Enchiladas with homemade sauce and pico de gallo

Sometimes in Europe, it feels like 1993. Some things just take a really long time to get here, like Mexican food. Tex Mex seems to be hugely popular right now, we even saw a few Tex Mex / Saloon type restaurants in Latvia, but try as they might, these places are missing something…and that something is usually anything remotely spicy.

That said, I thought I’d take a crack at making enchilada sauce. I’m not entirely sure what constitutes an authentic enchilada sauce and my research could not answer this either, but we really enjoyed this and it was a great opportunity to use some dried Mexican peppers we have in the pantry. Pantry space in our European flat = so very precious. Oh, and fun fact, enchilada comes from the verb enchilar, which means to add chilis to something. Yum!

Continue reading “Enchiladas with homemade sauce and pico de gallo”

Chocolate mousse

There’s a lot to celebrate today! It’s my little brother’s birthday and his lovely girlfriend starts her new job today.

On top of all that, our friend here in Luxembourg is having three wisdom teeth removed this week so I thought it might be nice for her to have a treat to look forward to during her recovery.

All of these things are perfect excuses for making chocolate mousse. Not that you ever need an excuse to eat chocolate, as you well know. Regular and random chocolate consumption is part of why being an adult is fun, and it also very good for your sanity.

My brother’s girlfriend is a sweet and thoughtful person and she gave me a lovely and personal gift for my bridal shower. Part of the gift was Paul Bocuse’s book Simply Delicious. Bocuse holds an astonishing 3 Michelin stars (!!!!!!!) and was named Chef of the Century by the Culinary Institute of America in 2001. The book is a collection of 100 of his favourite recipes. They are straightforward and simple to prepare at home.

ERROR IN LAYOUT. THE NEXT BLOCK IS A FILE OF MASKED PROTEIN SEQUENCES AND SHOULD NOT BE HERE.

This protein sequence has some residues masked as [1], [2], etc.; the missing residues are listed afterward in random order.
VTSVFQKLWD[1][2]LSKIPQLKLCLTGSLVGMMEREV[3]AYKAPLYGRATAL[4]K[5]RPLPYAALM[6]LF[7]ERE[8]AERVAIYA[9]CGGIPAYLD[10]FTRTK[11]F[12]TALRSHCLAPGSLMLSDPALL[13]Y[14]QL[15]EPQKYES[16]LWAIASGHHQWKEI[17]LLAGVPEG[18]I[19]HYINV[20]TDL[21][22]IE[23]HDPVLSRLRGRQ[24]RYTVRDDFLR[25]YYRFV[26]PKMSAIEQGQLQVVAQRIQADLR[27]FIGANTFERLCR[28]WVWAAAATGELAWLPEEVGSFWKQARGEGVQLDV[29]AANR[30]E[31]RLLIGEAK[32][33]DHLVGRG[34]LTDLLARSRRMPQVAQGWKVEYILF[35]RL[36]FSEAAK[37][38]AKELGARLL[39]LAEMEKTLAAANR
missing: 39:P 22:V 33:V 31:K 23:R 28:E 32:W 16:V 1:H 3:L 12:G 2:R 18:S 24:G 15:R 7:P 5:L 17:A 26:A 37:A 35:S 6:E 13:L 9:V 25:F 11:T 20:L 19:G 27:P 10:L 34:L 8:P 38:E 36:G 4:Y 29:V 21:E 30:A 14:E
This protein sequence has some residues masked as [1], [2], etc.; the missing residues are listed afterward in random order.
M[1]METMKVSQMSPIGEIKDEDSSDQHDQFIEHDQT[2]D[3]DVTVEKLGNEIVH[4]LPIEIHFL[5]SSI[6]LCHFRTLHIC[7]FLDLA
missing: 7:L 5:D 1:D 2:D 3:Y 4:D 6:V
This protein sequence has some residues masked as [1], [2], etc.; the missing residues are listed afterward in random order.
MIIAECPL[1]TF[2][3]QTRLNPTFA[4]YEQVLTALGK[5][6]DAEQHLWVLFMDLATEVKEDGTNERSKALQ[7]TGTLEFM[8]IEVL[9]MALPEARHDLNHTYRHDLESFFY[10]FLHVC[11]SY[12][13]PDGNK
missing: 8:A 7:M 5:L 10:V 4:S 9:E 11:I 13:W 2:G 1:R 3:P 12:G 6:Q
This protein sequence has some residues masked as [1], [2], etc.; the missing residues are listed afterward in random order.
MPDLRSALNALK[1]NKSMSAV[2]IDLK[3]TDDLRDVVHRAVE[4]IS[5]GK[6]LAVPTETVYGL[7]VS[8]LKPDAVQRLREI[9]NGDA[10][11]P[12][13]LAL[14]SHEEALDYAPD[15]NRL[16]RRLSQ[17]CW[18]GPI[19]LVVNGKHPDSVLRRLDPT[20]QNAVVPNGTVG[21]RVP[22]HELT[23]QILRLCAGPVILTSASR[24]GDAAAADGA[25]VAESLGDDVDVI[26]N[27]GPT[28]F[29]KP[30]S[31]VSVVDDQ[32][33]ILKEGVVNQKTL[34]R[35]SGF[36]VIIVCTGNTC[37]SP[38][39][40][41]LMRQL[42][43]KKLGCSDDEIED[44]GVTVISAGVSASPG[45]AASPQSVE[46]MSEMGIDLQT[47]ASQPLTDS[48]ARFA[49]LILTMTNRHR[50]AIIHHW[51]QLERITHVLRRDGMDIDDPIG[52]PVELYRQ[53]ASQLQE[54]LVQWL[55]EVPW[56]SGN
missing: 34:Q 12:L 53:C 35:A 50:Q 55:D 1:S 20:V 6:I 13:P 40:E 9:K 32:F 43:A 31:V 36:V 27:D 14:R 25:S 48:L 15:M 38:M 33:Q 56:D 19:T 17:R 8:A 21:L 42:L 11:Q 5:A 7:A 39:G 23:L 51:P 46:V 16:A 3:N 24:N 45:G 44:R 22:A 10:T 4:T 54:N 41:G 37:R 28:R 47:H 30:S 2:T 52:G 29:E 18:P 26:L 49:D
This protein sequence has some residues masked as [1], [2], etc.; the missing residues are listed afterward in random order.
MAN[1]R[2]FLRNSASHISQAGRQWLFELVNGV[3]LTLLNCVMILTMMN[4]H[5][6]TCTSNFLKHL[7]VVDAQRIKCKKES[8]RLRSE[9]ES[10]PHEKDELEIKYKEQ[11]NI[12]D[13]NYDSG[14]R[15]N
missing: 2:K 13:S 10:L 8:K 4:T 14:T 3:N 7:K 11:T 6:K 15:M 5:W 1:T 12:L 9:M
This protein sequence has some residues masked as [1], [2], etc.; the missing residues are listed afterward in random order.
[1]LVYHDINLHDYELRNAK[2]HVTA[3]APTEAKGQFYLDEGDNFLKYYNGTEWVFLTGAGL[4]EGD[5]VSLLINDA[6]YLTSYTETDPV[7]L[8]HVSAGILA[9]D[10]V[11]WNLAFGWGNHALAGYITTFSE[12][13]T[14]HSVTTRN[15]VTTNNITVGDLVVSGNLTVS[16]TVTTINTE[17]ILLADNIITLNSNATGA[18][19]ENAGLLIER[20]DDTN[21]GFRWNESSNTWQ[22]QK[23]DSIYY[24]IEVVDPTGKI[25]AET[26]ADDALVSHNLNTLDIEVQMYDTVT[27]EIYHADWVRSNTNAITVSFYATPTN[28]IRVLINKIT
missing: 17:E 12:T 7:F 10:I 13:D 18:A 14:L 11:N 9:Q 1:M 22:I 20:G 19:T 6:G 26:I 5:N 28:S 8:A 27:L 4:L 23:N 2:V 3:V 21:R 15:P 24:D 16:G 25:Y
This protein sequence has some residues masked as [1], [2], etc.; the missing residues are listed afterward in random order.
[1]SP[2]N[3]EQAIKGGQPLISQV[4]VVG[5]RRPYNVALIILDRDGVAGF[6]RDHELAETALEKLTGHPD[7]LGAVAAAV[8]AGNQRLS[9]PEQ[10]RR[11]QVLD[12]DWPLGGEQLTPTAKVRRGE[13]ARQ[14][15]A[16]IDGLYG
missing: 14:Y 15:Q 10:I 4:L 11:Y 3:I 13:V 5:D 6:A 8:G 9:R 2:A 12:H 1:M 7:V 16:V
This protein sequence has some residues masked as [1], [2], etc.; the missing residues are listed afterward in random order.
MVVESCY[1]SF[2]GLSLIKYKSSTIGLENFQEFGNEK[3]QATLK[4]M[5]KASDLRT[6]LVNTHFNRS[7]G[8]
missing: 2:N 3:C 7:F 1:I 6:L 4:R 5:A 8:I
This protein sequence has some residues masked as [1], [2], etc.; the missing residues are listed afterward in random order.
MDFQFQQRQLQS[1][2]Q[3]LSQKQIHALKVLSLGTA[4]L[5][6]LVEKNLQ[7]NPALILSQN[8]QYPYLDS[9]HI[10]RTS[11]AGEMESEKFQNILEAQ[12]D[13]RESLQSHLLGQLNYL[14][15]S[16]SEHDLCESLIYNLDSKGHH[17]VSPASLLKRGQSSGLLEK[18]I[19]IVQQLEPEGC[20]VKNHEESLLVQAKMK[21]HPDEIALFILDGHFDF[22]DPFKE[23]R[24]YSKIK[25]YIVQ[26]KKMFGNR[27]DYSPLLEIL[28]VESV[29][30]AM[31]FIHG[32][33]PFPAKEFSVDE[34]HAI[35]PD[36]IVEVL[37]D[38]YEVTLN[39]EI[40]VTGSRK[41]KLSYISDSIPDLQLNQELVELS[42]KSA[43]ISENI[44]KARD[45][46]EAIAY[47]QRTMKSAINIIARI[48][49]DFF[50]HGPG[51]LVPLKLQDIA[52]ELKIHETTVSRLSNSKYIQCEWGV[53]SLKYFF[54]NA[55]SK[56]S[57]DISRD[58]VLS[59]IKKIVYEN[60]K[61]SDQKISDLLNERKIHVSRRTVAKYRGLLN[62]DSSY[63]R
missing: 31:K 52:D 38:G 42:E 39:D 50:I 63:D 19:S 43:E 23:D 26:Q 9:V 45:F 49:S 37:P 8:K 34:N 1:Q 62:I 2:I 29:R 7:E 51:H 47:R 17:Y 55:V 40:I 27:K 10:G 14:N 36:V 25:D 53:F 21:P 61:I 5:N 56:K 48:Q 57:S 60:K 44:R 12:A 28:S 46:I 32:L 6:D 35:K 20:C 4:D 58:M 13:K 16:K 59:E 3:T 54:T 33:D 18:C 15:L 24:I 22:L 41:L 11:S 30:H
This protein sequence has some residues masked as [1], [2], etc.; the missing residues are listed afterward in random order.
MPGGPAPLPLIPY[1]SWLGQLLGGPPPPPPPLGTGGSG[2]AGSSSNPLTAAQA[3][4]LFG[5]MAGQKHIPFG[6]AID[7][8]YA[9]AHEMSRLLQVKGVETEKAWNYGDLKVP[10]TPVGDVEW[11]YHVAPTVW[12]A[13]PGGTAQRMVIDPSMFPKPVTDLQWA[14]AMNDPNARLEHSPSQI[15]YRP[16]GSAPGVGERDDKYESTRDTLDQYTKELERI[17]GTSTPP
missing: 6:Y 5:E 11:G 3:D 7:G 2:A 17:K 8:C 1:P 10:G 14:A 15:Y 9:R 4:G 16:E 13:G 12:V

As is common with Classical French cooking, the simplicity of the recipe demands the best ingredients possible. Therefore, this is one of those times where you want to splurge and buy the best chocolate your wallet can afford. You don’t need much, only about 125g / 4oz.

But first thing’s first. Go take your eggs and butter out of the fridge as they need to come out at least an hour before you begin. It is a lot easier to separate room temperature eggs, trust me. Now you can drink some coffee, read the rest of this post, surf around the internet, and then you’ll be good to go!

Just four ingredients! This does not bode well for me as I foresee a lot of chocolate mousse in my future. Sorry, pants…guess you won’t be fitting anymore.

Use a double boiler or a metal bowl over a pot of gently simmering water.  You really only need about 2 inches of water on a very gentle simmer.
  Stir your butter, chocolate, and sugar together to melt.
Continue stirring the chocolate, butter, and sugar mixture until the sugar has mostly dissolved. This took me an additional 5 minutes. Set aside to cool from hot to lukewarm.

Separate your egg yolks and whites. Add the whites to a large mixing bowl.

  Here, you will see the whites are foamy. This happens after just about a minute on high speed.

“Soft peaks” are shown here, this is when the whites are stiff enough to form peaks, but the peaks will not hold their shape entirely. Kind of like bubble bath.

These are stiff peaks and this is what you want. The whites will form peak shapes when you lift out your beaters and the shape will hold.

Close up!

Once your chocolate mixture has cooled, mix in your egg yolks.

Slide your egg whites into the chocolate bowl. Using a spatula or wooden spoon, fold the egg whites into the chocolate. Unlike stirring, folding is very gentle. I usually gently draw a figure 8 in the bowl.